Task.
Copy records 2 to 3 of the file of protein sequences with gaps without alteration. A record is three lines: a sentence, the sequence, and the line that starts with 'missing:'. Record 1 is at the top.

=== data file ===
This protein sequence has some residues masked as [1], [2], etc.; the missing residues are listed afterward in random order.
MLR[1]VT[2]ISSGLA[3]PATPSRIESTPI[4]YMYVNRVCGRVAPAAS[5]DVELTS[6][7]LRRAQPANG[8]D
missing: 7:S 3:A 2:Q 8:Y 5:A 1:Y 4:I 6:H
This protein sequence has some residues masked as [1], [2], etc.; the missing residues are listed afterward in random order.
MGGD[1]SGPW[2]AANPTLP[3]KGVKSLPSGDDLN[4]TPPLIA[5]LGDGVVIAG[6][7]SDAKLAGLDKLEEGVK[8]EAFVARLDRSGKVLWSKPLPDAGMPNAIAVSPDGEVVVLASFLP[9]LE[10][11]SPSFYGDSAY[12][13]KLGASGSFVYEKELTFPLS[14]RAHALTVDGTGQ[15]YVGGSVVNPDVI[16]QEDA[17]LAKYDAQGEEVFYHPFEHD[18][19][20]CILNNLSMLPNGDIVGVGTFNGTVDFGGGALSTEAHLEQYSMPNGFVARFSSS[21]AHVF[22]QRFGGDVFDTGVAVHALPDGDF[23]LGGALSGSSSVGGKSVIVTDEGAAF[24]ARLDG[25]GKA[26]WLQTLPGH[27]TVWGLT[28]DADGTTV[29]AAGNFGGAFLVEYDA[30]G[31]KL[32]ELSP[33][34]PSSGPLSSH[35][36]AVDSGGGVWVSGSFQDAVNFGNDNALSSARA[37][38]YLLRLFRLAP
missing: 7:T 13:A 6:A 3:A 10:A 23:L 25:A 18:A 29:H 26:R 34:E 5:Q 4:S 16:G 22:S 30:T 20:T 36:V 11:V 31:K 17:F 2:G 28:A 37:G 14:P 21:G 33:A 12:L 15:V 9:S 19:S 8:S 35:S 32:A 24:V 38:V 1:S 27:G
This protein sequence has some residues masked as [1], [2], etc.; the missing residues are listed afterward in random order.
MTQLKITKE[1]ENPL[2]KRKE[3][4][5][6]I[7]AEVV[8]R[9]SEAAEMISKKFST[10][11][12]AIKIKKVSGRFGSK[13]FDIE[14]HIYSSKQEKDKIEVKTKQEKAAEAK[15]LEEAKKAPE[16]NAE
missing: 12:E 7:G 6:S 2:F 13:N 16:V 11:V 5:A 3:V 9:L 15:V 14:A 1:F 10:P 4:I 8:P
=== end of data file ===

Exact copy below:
This protein sequence has some residues masked as [1], [2], etc.; the missing residues are listed afterward in random order.
MGGD[1]SGPW[2]AANPTLP[3]KGVKSLPSGDDLN[4]TPPLIA[5]LGDGVVIAG[6][7]SDAKLAGLDKLEEGVK[8]EAFVARLDRSGKVLWSKPLPDAGMPNAIAVSPDGEVVVLASFLP[9]LE[10][11]SPSFYGDSAY[12][13]KLGASGSFVYEKELTFPLS[14]RAHALTVDGTGQ[15]YVGGSVVNPDVI[16]QEDA[17]LAKYDAQGEEVFYHPFEHD[18][19][20]CILNNLSMLPNGDIVGVGTFNGTVDFGGGALSTEAHLEQYSMPNGFVARFSSS[21]AHVF[22]QRFGGDVFDTGVAVHALPDGDF[23]LGGALSGSSSVGGKSVIVTDEGAAF[24]ARLDG[25]GKA[26]WLQTLPGH[27]TVWGLT[28]DADGTTV[29]AAGNFGGAFLVEYDA[30]G[31]KL[32]ELSP[33][34]PSSGPLSSH[35][36]AVDSGGGVWVSGSFQDAVNFGNDNALSSARA[37][38]YLLRLFRLAP
missing: 7:T 13:A 6:A 3:A 10:A 23:L 25:A 18:A 29:H 26:R 34:E 5:Q 4:S 16:G 22:S 30:T 20:T 36:V 11:V 31:K 17:F 2:G 28:A 37:G 14:P 21:G 33:A 12:L 15:V 9:S 19:S 8:S 35:S 32:A 24:V 38:V 1:S 27:G
This protein sequence has some residues masked as [1], [2], etc.; the missing residues are listed afterward in random order.
MTQLKITKE[1]ENPL[2]KRKE[3][4][5][6]I[7]AEVV[8]R[9]SEAAEMISKKFST[10][11][12]AIKIKKVSGRFGSK[13]FDIE[14]HIYSSKQEKDKIEVKTKQEKAAEAK[15]LEEAKKAPE[16]NAE
missing: 12:E 7:G 6:S 2:F 13:N 16:V 11:V 5:A 3:V 9:L 15:V 14:A 1:F 10:P 4:I 8:P